Here they are, in no particular order:
1. Misunderstanding rent control – You’d be amazed at how many inquiries I get from people whose big idea is to buy a building with cheap rents, fix it up and raise the rents. Good idea, right? Not if you don’t have a plan for relocating the tenants. Tenants in all pre-1978 buildings are protected by rent control. You need to understand your rights and theirs BEFORE you buy the building.
2. Failing to scope the sewer line – If you buy an older building in LA, particularly one in a hilly area, and you don’t scope the sewer line, you deserve whatever you get. Most of the old ones were made of clay. Roots grow into them and stop the sewage from draining. So you get clogs or worse in your building. It costs $300 or so to scope a line… which is a small price to pay to avoid a $10,000-15,000 problem.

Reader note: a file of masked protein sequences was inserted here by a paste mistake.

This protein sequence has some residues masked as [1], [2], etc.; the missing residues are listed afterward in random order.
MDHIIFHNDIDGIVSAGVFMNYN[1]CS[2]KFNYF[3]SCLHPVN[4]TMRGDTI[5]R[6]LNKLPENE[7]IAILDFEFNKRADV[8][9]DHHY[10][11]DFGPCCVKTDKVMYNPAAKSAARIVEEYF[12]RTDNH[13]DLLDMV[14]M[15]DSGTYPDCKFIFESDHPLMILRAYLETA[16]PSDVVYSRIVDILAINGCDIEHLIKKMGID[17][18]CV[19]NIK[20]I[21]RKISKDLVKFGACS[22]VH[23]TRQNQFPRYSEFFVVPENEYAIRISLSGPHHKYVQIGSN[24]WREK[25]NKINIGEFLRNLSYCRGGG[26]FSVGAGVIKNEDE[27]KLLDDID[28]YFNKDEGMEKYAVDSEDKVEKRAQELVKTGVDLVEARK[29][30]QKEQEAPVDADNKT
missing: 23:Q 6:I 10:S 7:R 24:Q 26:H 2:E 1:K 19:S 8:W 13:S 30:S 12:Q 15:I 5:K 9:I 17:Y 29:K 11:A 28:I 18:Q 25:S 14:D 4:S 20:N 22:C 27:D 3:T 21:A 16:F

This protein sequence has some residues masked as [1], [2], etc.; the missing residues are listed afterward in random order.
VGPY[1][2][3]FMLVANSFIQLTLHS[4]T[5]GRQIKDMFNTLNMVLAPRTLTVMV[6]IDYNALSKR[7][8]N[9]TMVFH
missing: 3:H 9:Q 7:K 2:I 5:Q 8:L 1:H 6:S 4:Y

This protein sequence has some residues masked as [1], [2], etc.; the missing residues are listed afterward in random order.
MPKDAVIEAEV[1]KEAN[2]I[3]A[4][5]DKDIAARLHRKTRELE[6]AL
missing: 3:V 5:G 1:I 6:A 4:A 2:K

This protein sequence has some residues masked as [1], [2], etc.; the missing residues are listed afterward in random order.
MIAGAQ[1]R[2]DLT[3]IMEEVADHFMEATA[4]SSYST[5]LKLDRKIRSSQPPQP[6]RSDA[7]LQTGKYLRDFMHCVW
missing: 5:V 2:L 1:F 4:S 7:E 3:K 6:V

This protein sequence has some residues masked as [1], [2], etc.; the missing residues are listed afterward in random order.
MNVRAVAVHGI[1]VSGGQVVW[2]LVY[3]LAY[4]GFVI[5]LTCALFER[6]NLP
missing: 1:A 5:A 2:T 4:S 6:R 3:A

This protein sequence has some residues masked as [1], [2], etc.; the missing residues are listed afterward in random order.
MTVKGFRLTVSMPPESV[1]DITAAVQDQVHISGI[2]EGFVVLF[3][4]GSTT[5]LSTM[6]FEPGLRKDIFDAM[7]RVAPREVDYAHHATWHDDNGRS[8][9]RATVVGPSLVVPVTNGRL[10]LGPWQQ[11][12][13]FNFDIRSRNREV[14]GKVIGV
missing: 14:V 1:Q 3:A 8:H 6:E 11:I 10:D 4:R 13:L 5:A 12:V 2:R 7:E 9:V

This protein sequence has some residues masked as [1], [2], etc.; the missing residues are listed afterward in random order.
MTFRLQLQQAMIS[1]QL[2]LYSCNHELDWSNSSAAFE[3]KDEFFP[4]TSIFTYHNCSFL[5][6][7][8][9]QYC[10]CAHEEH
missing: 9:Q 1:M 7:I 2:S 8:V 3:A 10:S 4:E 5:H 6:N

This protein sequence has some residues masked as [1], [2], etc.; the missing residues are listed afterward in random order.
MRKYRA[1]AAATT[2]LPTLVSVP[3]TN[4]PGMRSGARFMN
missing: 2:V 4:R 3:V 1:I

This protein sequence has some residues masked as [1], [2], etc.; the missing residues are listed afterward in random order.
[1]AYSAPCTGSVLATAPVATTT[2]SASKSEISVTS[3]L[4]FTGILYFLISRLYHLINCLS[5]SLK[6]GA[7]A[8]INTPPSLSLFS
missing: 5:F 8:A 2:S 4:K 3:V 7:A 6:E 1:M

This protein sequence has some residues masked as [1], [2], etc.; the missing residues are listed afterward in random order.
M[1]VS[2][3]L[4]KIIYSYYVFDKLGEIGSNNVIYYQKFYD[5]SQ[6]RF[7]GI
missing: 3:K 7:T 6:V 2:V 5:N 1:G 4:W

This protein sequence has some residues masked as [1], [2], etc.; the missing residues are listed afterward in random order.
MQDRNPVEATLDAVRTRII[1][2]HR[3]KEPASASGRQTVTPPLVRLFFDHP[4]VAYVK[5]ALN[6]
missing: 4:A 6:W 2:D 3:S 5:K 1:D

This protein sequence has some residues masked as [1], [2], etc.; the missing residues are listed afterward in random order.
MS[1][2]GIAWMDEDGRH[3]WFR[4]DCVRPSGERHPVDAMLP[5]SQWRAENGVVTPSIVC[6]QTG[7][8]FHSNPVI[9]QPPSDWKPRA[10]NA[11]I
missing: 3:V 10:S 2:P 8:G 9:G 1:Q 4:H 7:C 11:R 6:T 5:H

3. Failing to get estoppels – You’d be amazed at how few brokers demand estoppels. Here’s the deal: If you don’t confirm the rents via signed estoppels, you’re relying on the seller being honest with you about the rents. Are most sellers honest? Yes. Are some not? Yes. So trust, but verify.
4. Over-leveraging – Almost everyone in real estate gives in to the temptation to use as much debt as the bank will lend them. When the market is down, that’s not a bad play, because leverage magnifies outcomes. But, if you buy with a lot of leverage when prices and rents are high – watch out! Depending on how much you paid and how much debt you used, a 10-15% drop in rents can wipe out your cashflow and make it hard to service the mortgage.
5. Over-paying – No matter how much you push and prod the numbers, it doesn’t make sense to pay 15x the rents unless you have a great plan for how you’re going to raise them (quickly). And yet I watch people do this every single day. When you over-pay like that, you end up having to pay to own the building… which is exactly the opposite of how these deals should work.